(Clayton)I attended the talk as well, but haven't blogged about it yet. The presentation was intellectually disappointing and morally disturbing.
I don't doubt (Kmiec's) sincerity, but I do believe he has deceived himself, and it's sobering to think of the way he may have caused others to stumble.
He spent the first ten minutes praising the Vincentian Fathers (who hosted the event) by telling friendly stories about their community, the priest after whom the lecture series was named, etc.
The he talked about how he first met Barack, and how he had challenged him on several occasions about the life issues, but from there it devolved into a personal testimony about Barack's greatness. He had three stories, each of which I found not only unimpressive, but actually unsettling. One story had to do with Barack's response to some evangelical asking him if he thought Jesus was the way, the truth, and the life. Barack shook his head and said no. When asked for clarification, Barack said, "I would say that Jesus is MY way, but not THE way" and went on to say that he couldn't fathom that his mother, a virtuous non-believer, would not be going to heaven. Kmiec was quite taken by this response to the "fundamentalist."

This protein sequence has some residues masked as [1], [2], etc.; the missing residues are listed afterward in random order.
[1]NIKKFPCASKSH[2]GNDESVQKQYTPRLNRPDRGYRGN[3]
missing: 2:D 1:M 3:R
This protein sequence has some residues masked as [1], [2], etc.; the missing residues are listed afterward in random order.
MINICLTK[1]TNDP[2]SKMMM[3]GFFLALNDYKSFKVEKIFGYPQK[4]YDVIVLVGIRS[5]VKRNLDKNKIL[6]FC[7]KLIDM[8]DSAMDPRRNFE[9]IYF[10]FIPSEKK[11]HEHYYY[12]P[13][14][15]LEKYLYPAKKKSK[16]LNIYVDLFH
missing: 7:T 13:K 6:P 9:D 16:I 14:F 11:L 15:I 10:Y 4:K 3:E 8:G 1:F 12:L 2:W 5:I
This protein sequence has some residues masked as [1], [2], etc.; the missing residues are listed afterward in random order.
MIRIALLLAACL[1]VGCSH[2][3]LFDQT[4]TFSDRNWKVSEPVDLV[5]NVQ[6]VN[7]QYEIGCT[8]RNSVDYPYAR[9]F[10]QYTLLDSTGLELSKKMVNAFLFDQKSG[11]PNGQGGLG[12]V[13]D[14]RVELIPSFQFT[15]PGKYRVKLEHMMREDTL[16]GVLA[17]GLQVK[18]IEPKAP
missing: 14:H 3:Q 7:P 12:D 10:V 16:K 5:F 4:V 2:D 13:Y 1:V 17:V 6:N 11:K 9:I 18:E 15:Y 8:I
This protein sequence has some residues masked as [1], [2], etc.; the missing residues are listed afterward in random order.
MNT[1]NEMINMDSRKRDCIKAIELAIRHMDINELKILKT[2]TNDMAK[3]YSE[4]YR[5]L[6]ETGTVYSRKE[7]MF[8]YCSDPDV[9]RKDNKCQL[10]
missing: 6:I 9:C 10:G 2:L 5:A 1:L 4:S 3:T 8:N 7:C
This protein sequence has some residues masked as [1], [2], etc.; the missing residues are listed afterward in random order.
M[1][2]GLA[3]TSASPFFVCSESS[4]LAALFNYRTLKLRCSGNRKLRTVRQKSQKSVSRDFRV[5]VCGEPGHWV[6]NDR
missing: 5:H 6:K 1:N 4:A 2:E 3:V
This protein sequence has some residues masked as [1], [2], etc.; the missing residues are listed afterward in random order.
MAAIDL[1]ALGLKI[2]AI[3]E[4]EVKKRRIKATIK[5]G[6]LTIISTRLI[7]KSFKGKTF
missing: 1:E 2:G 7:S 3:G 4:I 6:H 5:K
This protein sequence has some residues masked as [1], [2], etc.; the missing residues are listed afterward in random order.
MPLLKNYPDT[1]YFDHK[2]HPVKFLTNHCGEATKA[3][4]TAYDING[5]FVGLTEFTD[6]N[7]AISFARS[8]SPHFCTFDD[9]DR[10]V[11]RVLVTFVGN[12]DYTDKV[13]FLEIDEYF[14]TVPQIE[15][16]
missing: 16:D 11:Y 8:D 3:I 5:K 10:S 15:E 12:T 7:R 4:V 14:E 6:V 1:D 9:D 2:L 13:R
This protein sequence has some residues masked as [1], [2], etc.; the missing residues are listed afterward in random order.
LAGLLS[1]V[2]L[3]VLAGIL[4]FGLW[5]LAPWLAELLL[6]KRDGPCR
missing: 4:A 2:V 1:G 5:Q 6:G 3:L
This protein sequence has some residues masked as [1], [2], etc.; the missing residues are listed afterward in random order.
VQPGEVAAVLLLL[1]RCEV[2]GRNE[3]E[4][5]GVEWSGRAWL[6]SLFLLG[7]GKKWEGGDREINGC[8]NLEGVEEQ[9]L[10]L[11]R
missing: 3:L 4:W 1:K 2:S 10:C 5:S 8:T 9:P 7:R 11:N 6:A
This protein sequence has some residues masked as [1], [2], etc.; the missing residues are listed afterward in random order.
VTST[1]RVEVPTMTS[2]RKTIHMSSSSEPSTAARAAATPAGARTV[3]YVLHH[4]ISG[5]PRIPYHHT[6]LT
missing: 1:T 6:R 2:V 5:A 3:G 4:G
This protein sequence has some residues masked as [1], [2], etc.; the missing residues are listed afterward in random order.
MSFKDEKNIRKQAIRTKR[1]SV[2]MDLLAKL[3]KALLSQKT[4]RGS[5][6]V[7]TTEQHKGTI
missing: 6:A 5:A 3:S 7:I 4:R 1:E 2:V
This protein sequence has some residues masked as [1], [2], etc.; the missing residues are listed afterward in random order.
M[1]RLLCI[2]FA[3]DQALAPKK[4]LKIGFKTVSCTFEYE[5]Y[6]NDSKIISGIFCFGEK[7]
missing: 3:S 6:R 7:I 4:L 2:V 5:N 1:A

Kmiec is, quite literally, an apostle for Barack. And he gave the impression that those who disagree with Barack just don't understand him, while he, as an eyewitness, can testify on his behalf....
....In response to a question, he did say that if Pope Benedict were to clarify his note about "proportionate reasons," and told him that he (Kmiec) had interpreted it wrongly, he would recant his position. But why should he require such a thing? I wish he demanded as much of Barack as he seems to demand of Benedict.
We all wish that Clayton. We all do!